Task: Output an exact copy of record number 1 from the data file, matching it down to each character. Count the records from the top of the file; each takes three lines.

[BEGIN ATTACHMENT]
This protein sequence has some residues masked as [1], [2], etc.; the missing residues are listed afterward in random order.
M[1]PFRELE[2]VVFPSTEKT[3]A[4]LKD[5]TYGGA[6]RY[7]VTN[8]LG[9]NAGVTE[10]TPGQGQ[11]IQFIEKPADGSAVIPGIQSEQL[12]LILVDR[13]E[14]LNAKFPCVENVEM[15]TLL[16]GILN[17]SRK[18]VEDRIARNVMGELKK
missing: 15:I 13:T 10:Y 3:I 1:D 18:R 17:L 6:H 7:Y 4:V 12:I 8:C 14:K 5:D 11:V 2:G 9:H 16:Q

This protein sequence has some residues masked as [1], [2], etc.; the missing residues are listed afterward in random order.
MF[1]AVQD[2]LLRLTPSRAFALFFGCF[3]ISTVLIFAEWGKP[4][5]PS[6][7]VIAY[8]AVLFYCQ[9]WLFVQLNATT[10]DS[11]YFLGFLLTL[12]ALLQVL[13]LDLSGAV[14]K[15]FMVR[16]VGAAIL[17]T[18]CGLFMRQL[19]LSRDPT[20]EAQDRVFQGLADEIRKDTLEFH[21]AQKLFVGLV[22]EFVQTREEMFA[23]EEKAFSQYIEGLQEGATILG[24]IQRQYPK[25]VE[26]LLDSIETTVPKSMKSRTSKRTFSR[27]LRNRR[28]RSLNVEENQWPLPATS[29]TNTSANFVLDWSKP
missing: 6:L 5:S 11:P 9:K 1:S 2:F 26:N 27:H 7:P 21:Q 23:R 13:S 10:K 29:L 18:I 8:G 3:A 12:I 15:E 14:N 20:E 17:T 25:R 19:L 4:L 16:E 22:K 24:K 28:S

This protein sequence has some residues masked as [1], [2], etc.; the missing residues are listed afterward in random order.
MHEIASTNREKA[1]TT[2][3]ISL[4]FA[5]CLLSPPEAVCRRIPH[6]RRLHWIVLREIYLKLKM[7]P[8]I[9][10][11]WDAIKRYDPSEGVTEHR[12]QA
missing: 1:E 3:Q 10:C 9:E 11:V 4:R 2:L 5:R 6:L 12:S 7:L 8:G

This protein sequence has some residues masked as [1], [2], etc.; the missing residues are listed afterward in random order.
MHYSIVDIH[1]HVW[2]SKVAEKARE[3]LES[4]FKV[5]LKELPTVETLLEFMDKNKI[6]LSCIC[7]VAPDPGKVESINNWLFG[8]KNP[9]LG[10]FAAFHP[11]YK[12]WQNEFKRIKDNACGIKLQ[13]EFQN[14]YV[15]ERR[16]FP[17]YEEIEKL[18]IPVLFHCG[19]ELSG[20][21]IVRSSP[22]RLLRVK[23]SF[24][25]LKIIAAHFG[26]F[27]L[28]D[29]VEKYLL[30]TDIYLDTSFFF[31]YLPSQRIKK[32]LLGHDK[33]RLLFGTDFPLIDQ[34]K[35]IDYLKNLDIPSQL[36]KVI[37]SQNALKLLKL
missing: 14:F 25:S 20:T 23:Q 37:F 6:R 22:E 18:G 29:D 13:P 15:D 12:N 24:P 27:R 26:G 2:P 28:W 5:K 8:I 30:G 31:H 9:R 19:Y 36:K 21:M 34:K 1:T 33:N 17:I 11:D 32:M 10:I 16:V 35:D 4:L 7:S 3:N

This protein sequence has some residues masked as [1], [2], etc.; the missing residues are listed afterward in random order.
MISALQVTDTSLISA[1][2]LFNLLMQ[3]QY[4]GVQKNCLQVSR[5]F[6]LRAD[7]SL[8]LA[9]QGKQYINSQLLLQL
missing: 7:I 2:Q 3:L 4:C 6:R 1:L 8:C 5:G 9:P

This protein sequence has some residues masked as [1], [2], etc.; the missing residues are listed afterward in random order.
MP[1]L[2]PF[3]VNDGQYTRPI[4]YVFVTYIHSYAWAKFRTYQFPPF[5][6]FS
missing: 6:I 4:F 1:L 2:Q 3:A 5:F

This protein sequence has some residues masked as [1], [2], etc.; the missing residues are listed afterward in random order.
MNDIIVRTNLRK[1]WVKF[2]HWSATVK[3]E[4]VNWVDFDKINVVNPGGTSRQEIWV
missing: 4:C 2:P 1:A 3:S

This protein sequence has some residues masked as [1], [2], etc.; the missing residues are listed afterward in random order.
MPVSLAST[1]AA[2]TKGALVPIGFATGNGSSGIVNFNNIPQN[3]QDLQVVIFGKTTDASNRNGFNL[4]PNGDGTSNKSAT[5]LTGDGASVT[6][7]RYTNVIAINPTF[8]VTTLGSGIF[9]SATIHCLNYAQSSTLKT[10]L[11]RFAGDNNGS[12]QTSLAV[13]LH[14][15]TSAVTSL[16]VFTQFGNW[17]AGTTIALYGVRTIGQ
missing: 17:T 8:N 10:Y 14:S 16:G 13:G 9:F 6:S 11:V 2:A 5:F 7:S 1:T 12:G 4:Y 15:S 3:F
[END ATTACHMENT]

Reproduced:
This protein sequence has some residues masked as [1], [2], etc.; the missing residues are listed afterward in random order.
M[1]PFRELE[2]VVFPSTEKT[3]A[4]LKD[5]TYGGA[6]RY[7]VTN[8]LG[9]NAGVTE[10]TPGQGQ[11]IQFIEKPADGSAVIPGIQSEQL[12]LILVDR[13]E[14]LNAKFPCVENVEM[15]TLL[16]GILN[17]SRK[18]VEDRIARNVMGELKK
missing: 15:I 13:T 10:Y 3:I 1:D 18:R 17:L 6:H 7:Y 4:V 12:I 8:C 14:K 5:D 11:V 2:G 9:H 16:Q